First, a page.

Note that the slide assembly is not dependent on the particular size of display component 104 or computer component 102. This makes the attachment particularly well suited for computers that are available with different display and/or computer options including, but not limited to display sizes, display resolution, hard drive options, removable media drive options, network interface options, and so on. In particular, a manufacturer (or other entity responsible for the final system configuration) can select one of a plurality of different computer components and one of a plurality of different display components (according to a customer's specifications), and then mount the components together to obtain a custom integrated computer system.
It should be noted that additional iterations of slide assembly 144 (e.g., 2, 3, etc.) and/or spring 148 can be included computer 100, depending on the needs of a particular system. Further, alternate slide assemblies may substituted for slide assembly 144 without departing from the scope of the invention. For example, complementary rails can be integrally formed or mounted on display housing 110 and computer component housing 112, so as to slidably engage one another. As another example, a slide mechanism employing a shaft and a ring slidably disposed on the shaft. In such embodiments, the biasing member can take the form of material or structure that increases the static friction between the sliding members. The selection of a particular biasing member depends, at least in part, on the weight of display component 104.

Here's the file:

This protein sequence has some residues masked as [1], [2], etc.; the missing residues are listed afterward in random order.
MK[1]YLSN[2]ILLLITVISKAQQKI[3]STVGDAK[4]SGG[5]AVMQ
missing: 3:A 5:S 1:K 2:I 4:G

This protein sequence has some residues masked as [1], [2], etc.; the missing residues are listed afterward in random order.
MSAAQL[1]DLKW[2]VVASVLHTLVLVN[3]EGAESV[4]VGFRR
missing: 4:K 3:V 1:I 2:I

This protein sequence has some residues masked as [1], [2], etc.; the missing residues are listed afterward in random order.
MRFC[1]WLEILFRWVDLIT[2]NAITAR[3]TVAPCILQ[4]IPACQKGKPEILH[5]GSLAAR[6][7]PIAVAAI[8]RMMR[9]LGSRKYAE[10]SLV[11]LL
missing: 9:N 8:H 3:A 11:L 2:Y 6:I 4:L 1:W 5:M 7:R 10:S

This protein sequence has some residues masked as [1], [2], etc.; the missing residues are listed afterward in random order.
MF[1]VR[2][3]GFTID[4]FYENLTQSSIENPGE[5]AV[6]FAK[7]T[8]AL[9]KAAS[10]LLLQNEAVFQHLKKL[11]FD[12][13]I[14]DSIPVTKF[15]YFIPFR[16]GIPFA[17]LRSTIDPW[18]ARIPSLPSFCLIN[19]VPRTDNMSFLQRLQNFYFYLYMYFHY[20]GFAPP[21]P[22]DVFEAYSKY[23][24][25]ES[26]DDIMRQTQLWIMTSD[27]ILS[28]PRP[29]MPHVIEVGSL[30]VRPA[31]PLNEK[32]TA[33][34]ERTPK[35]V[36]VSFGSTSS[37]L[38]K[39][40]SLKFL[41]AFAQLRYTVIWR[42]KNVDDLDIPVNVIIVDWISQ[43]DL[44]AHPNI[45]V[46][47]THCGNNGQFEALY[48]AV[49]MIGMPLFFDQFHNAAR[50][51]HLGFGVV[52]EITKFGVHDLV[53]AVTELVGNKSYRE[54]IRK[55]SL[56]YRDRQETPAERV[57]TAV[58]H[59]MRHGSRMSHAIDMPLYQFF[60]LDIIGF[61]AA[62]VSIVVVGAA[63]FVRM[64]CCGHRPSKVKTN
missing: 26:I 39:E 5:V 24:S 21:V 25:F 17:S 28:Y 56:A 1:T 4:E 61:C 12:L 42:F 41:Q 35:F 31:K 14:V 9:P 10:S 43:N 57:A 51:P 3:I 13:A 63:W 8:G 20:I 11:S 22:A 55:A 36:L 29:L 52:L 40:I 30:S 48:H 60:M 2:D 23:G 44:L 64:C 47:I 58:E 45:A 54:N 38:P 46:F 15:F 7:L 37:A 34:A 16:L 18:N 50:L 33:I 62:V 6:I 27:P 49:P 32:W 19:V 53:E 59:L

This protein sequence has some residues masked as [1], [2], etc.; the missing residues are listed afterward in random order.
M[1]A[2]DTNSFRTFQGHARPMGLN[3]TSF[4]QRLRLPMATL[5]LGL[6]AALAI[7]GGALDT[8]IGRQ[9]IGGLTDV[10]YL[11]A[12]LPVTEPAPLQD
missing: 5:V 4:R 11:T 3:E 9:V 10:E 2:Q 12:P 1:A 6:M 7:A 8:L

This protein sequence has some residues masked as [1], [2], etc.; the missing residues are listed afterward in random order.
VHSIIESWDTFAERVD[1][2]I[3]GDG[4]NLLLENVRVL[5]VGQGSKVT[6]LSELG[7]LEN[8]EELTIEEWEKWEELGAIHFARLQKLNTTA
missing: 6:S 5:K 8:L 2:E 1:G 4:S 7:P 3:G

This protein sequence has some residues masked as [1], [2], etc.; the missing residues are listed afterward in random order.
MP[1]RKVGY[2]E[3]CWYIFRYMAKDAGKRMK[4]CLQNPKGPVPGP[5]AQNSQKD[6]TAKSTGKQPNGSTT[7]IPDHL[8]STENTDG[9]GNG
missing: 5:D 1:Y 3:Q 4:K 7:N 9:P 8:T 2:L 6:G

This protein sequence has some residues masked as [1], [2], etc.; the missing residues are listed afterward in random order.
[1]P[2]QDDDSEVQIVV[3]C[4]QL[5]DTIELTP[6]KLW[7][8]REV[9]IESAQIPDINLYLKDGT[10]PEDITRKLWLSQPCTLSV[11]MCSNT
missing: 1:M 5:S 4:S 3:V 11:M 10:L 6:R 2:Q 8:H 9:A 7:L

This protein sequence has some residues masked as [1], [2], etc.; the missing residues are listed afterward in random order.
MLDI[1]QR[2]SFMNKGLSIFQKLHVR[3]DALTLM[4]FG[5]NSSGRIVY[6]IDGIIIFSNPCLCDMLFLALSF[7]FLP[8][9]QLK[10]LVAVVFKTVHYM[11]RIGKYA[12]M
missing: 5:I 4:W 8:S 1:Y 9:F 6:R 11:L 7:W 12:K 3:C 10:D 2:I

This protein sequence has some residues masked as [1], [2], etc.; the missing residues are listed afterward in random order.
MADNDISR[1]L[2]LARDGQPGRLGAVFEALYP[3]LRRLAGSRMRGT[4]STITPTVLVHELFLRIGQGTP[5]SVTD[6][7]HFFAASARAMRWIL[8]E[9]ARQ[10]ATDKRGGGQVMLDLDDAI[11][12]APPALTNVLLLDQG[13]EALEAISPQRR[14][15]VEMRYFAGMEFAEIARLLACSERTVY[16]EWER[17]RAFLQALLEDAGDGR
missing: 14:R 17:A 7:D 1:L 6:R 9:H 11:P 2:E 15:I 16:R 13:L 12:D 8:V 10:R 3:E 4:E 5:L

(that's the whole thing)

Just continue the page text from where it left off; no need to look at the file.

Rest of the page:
The description of particular embodiments of the present invention is now complete. Many of the described features may be substituted, altered or omitted without departing from the scope of the invention. For example, as indicated above, alternate biasing members may be substituted for the fixed force spring described herein. As another example, alternate slide mechanisms can be substituted for the slide mechanisms disclosed herein. These and other deviations from the particular embodiments shown will be apparent to those skilled in the art, particularly in view of the foregoing disclosure.
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|Cooperative Classification||G06F1/16, G06F1/1601, Y10T29/49002|
|Mar 14, 2005||AS||Assignment|
Owner name: FLEXTRONICS INTERNATIONAL USA, INC., CALIFORNIA
Free format text: ASSIGNMENT OF ASSIGNORS INTEREST;ASSIGNORS:TITZLER, DAVID H.;KUO, CHEN-CHIEN;SCHOOLEY, STEPHEN T.;REEL/FRAME:016361/0575;SIGNING DATES FROM 20050215 TO 20050218
|Aug 11, 2010||FPAY||Fee payment|
Year of fee payment: 4
|Jul 3, 2013||AS||Assignment|
Owner name: FLEXTRONICS AP, LLC, CALIFORNIA
Free format text: ASSIGNMENT OF ASSIGNORS INTEREST;ASSIGNOR:FLEXTRONICS INTERNATIONAL USA, INC.;REEL/FRAME:030739/0094
Effective date: 20130613
|Aug 6, 2014||FPAY||Fee payment|
Year of fee payment: 8